- Neelys Landing man shot, killed by highway patrol trooper after traffic stop (05/01/16)43
- Cape student sues, accuses school officials of slamming her to ground multiple times (04/28/16)48
- Missouri House votes to allow concealed weapons without permits (04/28/16)8
- River Ridge Winery changes hands (05/02/16)
- Police report filed, but no charges in incident at Cape Central (04/29/16)40
- 2016 All-Missourian Boys Basketball (04/29/16)
- Statement: Man says copsí good work drove him to grow his own marijuana (05/01/16)1
- Bob Evans restaurant in Cape Girardeau among chain's 21 closings (04/26/16)9
- Senator introduces bill for I-57 that would connect Sikeston with Little Rock (04/28/16)4
- Hopper Road to close for months during construction of Veterans Drive (04/27/16)9
Fighting cancer on the home front
Last week brought great news to all who are interested in maintaining a vital healthspan: We appear to be winning the war on cancer, according to the National Cancer Institute's annual report.
Both death rates from cancer and incident rates have been steadily declining since the early 1990s. And that is true for both men and women.
So what can you and I do on the home front of this war?
Plenty, it seems. Only 5 to 10 percent of cancers are believed to be due to heredity. That gives us control over a whopping 90 percent.
The most common contributing factors to cancer incidence are smoking, sun exposure and diet. Readers of this column already know about the lethal charms of Mr. Sun. And I am also giving you all credit for knowing that smoking is a bad, bad thing.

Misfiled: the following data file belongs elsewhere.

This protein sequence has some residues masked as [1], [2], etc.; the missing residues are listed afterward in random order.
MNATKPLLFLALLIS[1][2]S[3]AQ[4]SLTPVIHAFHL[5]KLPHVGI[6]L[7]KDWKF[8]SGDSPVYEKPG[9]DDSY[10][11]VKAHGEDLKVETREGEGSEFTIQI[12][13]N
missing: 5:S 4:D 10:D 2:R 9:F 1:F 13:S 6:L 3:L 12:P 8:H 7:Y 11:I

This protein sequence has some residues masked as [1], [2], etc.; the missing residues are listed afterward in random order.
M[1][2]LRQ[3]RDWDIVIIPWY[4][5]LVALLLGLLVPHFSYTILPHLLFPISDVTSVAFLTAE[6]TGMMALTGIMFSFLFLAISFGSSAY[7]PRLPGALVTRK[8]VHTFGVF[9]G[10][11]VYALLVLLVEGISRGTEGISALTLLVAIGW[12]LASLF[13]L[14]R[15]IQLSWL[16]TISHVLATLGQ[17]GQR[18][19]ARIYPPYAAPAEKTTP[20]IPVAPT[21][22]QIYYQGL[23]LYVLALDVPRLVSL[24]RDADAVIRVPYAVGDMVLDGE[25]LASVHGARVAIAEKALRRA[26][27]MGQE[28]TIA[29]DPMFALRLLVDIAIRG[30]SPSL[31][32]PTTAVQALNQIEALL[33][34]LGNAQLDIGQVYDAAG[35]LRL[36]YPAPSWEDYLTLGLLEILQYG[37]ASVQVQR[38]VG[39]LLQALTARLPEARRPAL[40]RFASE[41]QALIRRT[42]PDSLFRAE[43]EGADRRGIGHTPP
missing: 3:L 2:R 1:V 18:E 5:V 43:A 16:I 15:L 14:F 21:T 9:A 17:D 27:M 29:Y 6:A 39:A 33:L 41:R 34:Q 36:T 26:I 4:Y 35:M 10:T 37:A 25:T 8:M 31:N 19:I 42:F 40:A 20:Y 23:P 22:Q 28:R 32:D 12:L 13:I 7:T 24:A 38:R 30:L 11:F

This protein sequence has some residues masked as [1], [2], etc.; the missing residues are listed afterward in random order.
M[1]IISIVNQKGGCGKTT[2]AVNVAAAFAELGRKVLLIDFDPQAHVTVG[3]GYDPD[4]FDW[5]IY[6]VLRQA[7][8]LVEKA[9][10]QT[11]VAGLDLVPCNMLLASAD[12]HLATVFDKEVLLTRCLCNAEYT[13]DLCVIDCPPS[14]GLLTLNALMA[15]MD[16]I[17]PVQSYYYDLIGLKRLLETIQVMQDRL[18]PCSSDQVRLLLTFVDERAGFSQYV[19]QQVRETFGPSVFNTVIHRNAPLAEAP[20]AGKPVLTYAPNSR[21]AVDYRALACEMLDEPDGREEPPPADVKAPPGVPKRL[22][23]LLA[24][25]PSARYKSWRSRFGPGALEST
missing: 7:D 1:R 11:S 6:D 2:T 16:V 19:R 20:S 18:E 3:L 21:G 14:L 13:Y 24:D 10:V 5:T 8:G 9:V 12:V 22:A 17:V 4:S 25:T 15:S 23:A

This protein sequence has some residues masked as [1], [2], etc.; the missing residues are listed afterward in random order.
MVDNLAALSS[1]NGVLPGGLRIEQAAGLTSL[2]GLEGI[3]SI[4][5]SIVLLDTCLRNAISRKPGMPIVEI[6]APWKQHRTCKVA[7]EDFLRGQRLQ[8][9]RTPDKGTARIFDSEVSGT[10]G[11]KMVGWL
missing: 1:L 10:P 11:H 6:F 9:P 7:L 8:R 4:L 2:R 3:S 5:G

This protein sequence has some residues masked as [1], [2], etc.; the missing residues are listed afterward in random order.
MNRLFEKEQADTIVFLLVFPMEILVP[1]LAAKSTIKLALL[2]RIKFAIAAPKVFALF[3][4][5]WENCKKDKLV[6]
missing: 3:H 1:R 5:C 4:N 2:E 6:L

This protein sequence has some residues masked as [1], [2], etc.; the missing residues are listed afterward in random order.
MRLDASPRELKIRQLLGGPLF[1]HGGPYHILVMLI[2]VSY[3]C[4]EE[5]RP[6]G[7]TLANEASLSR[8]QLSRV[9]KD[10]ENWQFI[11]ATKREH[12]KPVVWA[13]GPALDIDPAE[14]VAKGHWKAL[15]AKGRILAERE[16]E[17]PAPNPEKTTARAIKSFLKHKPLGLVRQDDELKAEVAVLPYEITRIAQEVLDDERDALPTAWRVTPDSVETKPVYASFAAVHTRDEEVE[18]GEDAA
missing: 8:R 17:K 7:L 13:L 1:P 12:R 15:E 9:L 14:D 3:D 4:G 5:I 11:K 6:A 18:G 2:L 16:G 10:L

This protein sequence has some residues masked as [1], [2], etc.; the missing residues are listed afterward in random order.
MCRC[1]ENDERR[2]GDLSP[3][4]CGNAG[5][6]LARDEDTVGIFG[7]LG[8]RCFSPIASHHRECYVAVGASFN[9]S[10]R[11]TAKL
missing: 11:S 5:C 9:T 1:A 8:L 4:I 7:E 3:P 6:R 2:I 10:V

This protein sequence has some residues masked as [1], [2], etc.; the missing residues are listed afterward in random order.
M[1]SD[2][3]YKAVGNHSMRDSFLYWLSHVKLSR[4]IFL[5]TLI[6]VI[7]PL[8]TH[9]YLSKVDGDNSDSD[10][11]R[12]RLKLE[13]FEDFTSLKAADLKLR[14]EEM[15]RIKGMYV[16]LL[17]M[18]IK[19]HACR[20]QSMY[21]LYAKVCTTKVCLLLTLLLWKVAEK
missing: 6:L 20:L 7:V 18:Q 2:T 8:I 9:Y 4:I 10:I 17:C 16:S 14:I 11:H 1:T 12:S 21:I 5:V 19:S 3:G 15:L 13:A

That leaves diet. According to the Cleveland Clinic Men's Health Advisory: "A full 30 percent of all cancers can be traced to diet." They recommend moving toward a more plant-based diet.
Why? Because fruits and vegetables pack a double whammy: cancer-fighting nutrients and fiber.
Fiber is essential, according to the Cleveland Clinic folks. A fiber-rich diet helps foods pass through the digestive tract more quickly. And that means that the body has a shorter exposure to potentially cancer-causing substances in the diet.
Also, vegetables contain what are called "phytonutrients," found in the pigments that give fruits and vegetables their luscious colors. They are highly antioxidant, which means they will fight off the damage to our genes that can bring on the kind of rampant cell division that leads to cancer.
What seems to be a good idea is to eat as colorful a plate of vegetables and fruits as you can. Think rainbow ... green (broccoli, salad greens, spinach), purple (eggplant, figs, prunes), yellow-orange (apricots, corn, carrots), red (tomatoes, beets, strawberries).
The World Cancer Research Fund, along with the American Institute of Cancer, convened a panel that swears by our vegetable friends. High on the list of recommendations is consuming 400 grams a day of a variety of vegetables and fruits. In fact, they go so far as to say that following this advice "could, by itself, decrease overall cancer incidence by at least 20 percent. The evidence is convincing or probable that diets high in vegetables and/or fruits protect against cancers of the mouth and pharynx, oesophagus, lung, stomach, colon and rectum, larynx, pancreas, breast and bladder."
Our own government is weighing in on the subject. Officials are encouraging us to eat nine (yes, I said nine) portions of fruits and vegetables a day. There is an informative Web site that helps you figure out how to do it: www.9aday.cancer.gov. This site is worthwhile for everyone, even though it targets men. (Why? We guys apparently have more trouble with liking our veggies than women ... and we have approximately 1 1/2 times the death rate of total cancers as women.)
The War on Cancer is huge. There are a lot of good folks out there on the front lines, coming up with new treatments every day. But those of us who are concerned about our healthspan need to stay vigilant on the home front. Next week, we will look at what else can be done.
Until then, do as your mother told you: eat your vegetables!
Dr. Michael O.L. Seabaugh is a Cape Girardeau native who is a licensed clinical psychologist with over 20 years experience helping individuals and couples with their emotional and relationship issues. He has a private practice in Santa Barbara and Santa Monica, Calif. Contact him at firstname.lastname@example.org.